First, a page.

Sudbury

Terry MacGibbon, former FNX Mining executive, shares secrets to his billion-dollar success

Terry MacGibbon has been a major player in Sudbury’s mining industry.

MacGibbon has been at the helm of 4 mining companies

Terry MacGibbon has operated four successful mining companies since working underground at Murray Mine. (Twitter- @laurentianuniversity)

Terry MacGibbon has been a major player in Sudbury's mining industry.

He pulled the trigger on some million-dollar deals, including selling his company FNX Mining, and being the guiding force behind several other junior mining companies.

But during a recent Laurentian University graduation ceremony, where he was given an honorary doctorate, MacGibbon told CBC's Morning North that he issued new graduates a challenge.

"Looking forward to the next 50 years, they have to solve the climate, like climate change and it's not just a single thing that a government or a company can do," MacGibbon said. "We all have to do it."

"We all have to make our choices of how we live."

MacGibbon said he understands the challenges that come with change, especially in an industry like mining. He began his journey as an underground miner with Inco in 1968.

"I started right out of school at 21 and after 30 years I decided it was time to go out on my own and see what I could do without 'mother Inco,'" he said. "I took over a fledgling junior exploration company called Fort Knox Gold Resources. Its trading symbol was FNX and that's where the name FNX Minerals mining came from."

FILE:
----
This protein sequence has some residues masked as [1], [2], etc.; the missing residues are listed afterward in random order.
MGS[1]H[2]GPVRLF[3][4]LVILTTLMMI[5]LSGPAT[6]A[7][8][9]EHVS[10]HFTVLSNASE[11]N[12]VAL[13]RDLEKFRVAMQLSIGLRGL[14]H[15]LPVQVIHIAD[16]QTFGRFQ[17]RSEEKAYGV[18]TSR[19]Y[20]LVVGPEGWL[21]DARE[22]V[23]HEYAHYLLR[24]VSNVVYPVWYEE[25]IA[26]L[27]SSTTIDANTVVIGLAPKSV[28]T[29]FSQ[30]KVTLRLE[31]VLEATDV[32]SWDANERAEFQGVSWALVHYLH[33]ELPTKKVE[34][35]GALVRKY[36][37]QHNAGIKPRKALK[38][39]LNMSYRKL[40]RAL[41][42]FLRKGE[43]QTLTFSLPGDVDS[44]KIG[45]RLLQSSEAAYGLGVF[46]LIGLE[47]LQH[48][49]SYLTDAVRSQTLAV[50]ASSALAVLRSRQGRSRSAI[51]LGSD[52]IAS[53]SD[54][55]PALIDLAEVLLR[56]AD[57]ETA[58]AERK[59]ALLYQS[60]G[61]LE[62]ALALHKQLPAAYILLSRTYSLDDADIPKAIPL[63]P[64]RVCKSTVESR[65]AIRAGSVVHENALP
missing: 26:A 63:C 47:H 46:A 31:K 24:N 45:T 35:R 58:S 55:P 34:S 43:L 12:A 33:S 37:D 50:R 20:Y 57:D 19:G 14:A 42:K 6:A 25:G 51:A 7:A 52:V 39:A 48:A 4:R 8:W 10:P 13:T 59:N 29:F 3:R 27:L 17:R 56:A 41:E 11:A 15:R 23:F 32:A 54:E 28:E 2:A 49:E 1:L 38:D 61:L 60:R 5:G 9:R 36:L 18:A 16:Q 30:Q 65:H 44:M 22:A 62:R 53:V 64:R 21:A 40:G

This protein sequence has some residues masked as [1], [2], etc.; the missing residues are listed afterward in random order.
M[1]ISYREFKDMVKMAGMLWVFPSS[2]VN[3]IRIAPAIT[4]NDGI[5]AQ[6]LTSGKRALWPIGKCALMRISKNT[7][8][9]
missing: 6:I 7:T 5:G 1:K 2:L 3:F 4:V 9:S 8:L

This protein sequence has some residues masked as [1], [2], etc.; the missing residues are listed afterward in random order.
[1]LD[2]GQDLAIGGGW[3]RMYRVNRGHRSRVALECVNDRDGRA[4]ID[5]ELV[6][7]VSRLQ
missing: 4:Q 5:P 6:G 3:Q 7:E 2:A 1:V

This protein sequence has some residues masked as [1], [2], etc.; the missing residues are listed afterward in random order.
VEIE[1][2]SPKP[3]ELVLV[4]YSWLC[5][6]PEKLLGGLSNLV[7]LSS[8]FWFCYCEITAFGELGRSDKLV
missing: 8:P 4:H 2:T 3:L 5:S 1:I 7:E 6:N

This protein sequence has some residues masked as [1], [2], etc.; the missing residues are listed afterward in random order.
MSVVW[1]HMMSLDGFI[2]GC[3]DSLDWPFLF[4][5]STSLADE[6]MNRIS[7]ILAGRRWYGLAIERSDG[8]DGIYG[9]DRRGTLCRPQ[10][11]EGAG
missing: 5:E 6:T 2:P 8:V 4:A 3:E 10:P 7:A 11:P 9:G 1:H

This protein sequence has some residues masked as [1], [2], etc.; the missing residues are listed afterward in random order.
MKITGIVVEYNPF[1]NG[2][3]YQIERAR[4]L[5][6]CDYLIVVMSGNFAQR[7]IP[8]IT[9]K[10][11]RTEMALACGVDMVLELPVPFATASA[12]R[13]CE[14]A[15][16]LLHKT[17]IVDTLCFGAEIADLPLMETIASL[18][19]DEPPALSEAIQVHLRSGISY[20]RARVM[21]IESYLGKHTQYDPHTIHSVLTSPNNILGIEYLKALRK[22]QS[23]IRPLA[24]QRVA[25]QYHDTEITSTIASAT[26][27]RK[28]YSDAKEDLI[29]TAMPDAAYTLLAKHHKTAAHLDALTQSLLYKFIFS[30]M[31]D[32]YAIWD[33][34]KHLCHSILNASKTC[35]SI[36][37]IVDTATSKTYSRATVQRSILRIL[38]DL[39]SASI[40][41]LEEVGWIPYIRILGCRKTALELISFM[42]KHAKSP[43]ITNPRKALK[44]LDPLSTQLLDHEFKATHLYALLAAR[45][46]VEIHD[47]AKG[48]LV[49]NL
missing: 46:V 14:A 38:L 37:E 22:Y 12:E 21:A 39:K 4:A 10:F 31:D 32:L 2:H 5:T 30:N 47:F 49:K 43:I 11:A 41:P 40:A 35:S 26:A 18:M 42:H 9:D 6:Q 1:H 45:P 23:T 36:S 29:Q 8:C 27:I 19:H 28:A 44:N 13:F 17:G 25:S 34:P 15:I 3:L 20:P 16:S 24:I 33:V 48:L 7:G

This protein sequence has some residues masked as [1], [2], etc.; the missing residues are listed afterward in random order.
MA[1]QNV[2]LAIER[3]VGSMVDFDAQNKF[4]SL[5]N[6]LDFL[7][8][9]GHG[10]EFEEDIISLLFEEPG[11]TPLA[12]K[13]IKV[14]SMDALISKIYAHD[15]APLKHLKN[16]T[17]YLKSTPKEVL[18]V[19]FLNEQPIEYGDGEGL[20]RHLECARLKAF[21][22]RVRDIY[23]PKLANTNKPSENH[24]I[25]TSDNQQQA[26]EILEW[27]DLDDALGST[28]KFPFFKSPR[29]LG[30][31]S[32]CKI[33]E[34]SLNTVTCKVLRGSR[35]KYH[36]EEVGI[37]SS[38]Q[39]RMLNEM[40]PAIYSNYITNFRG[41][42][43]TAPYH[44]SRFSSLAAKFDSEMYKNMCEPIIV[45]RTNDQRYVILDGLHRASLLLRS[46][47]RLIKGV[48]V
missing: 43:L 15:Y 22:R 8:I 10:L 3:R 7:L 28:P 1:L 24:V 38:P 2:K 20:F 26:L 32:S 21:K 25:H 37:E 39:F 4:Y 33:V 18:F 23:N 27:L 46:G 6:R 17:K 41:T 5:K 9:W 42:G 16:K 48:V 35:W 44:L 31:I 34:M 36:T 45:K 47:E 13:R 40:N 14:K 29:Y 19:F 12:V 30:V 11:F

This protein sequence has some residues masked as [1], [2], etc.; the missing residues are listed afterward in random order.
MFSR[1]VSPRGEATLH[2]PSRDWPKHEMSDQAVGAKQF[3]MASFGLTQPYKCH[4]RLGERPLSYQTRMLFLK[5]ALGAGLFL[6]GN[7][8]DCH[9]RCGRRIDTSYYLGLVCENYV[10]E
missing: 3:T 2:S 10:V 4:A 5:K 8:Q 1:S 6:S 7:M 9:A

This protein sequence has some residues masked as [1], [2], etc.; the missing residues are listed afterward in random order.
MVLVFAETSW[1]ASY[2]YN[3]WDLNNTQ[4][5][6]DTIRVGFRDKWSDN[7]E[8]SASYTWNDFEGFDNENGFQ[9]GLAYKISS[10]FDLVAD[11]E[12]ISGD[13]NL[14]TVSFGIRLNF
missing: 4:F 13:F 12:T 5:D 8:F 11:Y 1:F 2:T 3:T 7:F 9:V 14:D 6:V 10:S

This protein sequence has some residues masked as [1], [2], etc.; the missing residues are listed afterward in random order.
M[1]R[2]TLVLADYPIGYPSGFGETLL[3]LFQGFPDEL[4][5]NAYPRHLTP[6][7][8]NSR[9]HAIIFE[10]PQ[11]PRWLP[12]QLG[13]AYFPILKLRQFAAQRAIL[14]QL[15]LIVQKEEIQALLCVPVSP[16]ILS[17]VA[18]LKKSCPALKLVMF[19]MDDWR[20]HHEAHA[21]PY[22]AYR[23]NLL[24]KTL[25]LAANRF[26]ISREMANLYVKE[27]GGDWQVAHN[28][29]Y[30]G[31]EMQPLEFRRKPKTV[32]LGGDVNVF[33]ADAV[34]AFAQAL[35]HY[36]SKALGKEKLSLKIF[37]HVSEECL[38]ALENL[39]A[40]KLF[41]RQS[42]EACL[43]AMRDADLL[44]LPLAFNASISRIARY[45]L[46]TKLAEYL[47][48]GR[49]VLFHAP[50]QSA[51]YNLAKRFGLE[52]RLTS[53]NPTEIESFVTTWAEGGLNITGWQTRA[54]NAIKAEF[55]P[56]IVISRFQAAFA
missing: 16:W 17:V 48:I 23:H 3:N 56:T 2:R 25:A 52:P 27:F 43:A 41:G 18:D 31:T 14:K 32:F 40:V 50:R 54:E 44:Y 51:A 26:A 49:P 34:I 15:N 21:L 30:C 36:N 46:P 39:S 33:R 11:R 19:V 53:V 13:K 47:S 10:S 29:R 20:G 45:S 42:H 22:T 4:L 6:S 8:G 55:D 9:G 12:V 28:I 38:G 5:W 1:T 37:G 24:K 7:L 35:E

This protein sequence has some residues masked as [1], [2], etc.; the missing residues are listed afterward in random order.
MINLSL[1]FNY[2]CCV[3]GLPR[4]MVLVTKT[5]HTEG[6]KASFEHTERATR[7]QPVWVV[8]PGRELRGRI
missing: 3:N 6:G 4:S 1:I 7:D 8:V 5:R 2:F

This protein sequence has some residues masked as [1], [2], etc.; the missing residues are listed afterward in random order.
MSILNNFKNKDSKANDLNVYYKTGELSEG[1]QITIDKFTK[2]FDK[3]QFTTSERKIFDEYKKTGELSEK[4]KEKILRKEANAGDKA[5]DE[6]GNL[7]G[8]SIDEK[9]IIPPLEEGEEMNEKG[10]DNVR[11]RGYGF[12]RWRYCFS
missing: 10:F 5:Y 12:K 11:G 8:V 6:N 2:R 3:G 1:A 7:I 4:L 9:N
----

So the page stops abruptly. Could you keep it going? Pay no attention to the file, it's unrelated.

"I took that over and there was just one employee — myself — and it was a very bad time to make that move, because dot-com mania was going on, like weed mania is going on today, and all of the speculation of risk capital was going into the dot-com business."

His company had exploration projects from Alaska to Newfoundland, MacGibbon said, which were typically financed by risk-minded investors.

Then Inco put up several of its mines in the area for agreements to mine and process what was extracted. FNX bid on some of the sites, started work on the extraction, and Inco handled the processing at the Clarabelle Mill.

The deal was lucrative for both companies; so lucrative, he said, that it caught the eye of polish company KGHM, who bought FNX for $3.5 billion.

But even with his success, MacGibbon said there was no secret recipe for reaping such a windfall.

"It really boils down to surrounding yourself with a great team," he said. "I've got a pretty good eye for identifying a good project, much like somebody in the real estate business, would identify a good corner to build a shopping mall on, and then the next thing you've got to start thinking about is financing."

"But nobody is going to give you money without management," he said. "So I've been very fortunate to have some fabulous people to work with me."

MacGibbon said he also puts an emphasis on working with not only the shareholders, but also stakeholders.

"Whether they're the Inuit people, whether they're the workers and folks in Levack or out in Garson, one of our philosophies is that we treat all of the people with respect and and we include them in the business."

This week on One on One with Markus, a conversation with mining executive Terry MacGibbon. He cut his teeth in the mining business in Sudbury. He founded FNX Mining in Sudbury which he later sold for billions. He's also been involved in launching a handful of other junior mining companies. You'll hear more about his story in this extended interview. 11:26

Comments

To encourage thoughtful and respectful conversations, first and last names will appear with each submission to CBC/Radio-Canada's online communities (except in children and youth-oriented communities). Pseudonyms will no longer be permitted.

By submitting a comment, you accept that CBC has the right to reproduce and publish that comment in whole or in part, in any manner CBC chooses. Please note that CBC does not endorse the opinions expressed in comments. Comments on this story are moderated according to our Submission Guidelines. Comments are welcome while open. We reserve the right to close comments at any time.